But like the nation itself, major league baseball was in its own ideological crisis during the summer of 1968. Termed the “Year of the Pitcher” 1968's baseball season was delayed two days (from April 8th to April 10th) due to the assassination of Martin Luther King Jr. Exactly 21 years earlier, Jackie Roosevelt Robinson had also made “black” history by becoming the first black player to play in the Major Leagues (followed by Larry Doby three months later for the Cleveland Indians). Those were different times though.  America was freshly rejuvenated from victory against Hitler in WWII and Americans were looking forward with optimism in 1947. That autumn Jackie Robinson would appear in the first ever televised World Series, as his Brooklyn Dodgers lost 4 games to 3 to Joe DiMaggio's crosstown titans, the New York Yankees. In many ways that kicked off a true golden era for baseball and for America. During the 50s and 60s, as the roads of America were becoming populated with muscle cars, the baseball stadiums of America were being populated with swaggering, slugging, stylish, speedy, athletic hitters: Willie Mays, Roger Maris, Mickey Mantle, Ernie Banks, Stan Musial, Duke Snider, Hank Aaron. But by 1968, the muscle cars were all found on the pitching mound. Major league baseball had become dominated by pitching in a way it never had before and it never has since. The “Year of the Pitcher” saw such memorable events as back to back no-hitters (by Gaylord Perry and Ray Washburn). It saw Dodger ace Don Drysdale set a record by pitching 58 2/3 consecutive scoreless innings. It saw the Mets and Astros play a scoreless game for 24 innings! It saw the average batting average for an American League hitter at an all-time low of just .230. In fact only one American League hitter even batted over .300. Carl Yaztremski of the Red Sox hit .301 to lead the league. Meanwhile Detroit Tigers hurler Denny McLain won 30 games (the last pitcher ever to win 30 games in a season). And perhaps the greatest pitcher of the era, Bob Gibson – who had struck out 26 batters in 27 innings and pitched 3 complete game victories in the 1967 World Series – posted an unbelievable 1.12 era for the 1968 season, as he went 22-9 with 268 strikeouts and 13 shutouts. It seemed like no one in the majors could hit that year – no one except for Pete Rose that is. Rose lead the majors with 210 hits and a .335 batting average. A decade later Rose would set a NL record by having a 44 game hitting streak – second in the majors only to Joe DiMaggio's 56 game hitting streak in 1941.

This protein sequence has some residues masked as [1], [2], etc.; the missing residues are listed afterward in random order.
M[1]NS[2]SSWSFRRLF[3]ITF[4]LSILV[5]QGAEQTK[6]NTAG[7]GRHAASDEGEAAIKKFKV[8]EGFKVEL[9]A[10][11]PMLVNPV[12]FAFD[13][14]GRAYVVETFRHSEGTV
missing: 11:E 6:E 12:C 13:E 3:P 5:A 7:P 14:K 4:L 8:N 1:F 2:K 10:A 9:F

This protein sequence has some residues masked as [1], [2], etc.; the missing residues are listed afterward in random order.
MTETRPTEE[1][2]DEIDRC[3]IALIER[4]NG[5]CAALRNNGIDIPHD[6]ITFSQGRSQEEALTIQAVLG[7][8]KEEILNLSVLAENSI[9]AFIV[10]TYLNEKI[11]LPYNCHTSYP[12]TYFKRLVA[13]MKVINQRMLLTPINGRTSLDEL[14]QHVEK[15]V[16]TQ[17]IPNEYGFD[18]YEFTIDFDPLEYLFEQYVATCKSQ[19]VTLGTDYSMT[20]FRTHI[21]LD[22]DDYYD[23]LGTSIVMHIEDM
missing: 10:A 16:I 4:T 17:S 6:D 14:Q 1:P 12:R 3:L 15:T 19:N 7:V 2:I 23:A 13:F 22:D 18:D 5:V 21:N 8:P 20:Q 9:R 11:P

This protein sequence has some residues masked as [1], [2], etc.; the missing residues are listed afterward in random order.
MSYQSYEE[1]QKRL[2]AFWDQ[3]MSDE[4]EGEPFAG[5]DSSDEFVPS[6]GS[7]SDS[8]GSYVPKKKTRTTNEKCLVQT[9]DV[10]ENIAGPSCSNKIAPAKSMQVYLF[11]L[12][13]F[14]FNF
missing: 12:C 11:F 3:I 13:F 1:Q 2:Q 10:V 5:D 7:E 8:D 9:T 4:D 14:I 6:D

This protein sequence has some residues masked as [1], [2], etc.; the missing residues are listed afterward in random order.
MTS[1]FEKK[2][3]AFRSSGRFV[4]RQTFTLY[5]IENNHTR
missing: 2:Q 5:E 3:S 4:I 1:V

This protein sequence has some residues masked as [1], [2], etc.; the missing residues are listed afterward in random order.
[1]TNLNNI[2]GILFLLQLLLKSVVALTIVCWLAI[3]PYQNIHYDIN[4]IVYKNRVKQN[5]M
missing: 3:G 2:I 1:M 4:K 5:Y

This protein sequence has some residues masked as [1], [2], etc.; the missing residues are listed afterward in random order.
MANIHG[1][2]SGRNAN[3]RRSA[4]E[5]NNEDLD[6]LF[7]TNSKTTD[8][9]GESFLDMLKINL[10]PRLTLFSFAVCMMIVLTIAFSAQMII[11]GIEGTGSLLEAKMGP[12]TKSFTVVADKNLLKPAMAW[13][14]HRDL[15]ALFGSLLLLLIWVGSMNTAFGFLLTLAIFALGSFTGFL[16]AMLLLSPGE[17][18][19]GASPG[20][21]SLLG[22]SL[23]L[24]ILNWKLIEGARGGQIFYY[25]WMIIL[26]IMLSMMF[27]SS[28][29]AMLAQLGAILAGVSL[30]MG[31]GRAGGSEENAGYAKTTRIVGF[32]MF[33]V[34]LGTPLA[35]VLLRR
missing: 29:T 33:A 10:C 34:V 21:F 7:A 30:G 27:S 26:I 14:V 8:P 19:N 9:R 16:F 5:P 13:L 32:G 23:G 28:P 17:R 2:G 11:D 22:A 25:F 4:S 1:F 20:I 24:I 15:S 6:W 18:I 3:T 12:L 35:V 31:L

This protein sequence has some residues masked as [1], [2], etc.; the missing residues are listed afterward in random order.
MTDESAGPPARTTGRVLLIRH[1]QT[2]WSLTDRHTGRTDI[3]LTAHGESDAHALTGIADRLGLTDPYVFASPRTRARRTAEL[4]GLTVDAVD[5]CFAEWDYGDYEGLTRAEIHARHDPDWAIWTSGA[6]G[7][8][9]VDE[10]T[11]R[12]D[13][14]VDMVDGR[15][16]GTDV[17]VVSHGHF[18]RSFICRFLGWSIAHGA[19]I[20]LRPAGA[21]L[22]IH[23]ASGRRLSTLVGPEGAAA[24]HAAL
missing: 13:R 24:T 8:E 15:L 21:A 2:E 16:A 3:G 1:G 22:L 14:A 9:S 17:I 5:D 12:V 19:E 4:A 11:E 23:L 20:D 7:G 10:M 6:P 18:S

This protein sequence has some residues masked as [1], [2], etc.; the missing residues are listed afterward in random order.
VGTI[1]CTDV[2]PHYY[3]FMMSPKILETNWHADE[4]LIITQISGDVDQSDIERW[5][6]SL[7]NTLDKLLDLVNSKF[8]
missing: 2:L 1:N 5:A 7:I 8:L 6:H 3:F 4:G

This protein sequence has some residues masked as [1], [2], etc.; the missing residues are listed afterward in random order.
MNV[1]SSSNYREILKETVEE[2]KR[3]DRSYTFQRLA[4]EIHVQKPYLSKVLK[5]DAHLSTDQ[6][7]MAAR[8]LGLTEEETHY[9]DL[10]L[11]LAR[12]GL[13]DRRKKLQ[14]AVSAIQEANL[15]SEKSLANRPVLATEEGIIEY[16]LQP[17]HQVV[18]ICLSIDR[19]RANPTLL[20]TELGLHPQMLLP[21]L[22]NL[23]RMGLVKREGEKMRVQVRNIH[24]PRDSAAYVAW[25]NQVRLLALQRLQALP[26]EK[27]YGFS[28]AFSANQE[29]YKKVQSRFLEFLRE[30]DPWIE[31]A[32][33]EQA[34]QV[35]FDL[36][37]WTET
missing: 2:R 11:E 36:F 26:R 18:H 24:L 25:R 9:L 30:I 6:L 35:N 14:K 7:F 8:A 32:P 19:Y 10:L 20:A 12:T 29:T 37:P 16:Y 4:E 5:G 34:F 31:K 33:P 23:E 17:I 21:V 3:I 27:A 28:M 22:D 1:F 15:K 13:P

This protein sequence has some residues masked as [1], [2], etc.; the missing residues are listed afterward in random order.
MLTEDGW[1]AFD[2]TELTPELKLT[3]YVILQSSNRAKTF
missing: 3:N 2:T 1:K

pete rose 1968 photo: Rose, Pete - 2 Rose.jpg
It was obvious that major league baseball needed a change as many fans were becoming bored with sitting on their seats watching two guys play catch, with an occasional hit here and there. Pro football meanwhile was gaining in popularity, with its fast action and hard-hitting play and charasmatic personalities like the fur-coat wearing QB Joe Namath, who boldly predicted and then delivered a victory in Superbowl III for his underdog New York Jets. So before the start of 1969 season the league elected a new commissioner, Bowie Kuhn – a lawyer – and they voted to lower the pitching mound from 15 inches down to 10 inches and then officially shrunk the strike zone as well. After a bump in popularity (thanks in large part to the Miracle Mets of 1969) major league baseball had one last great decade: the 1970s – a decade remembered for domes, astroturf, colorful uniforms (even short pants), wild promotions, a kissing bandit, wife swappers and all kinds of facial hair. A decade that was not tainted by steroid use or daily headlines of ball players who behaved badly (not that ball players didn't behave badly in pre-cable tv times – they did.  But that kind of stuff just wasn't part of the narrative at that time and ball players weren't as high-paid, privileged and egotistically at that time). It was the last decade before millionaire ball players. It was the last decade when baseball was still a game, instead of a business.

bob gibson photo: Gibson, Bob 3 GibsonBob3.jpg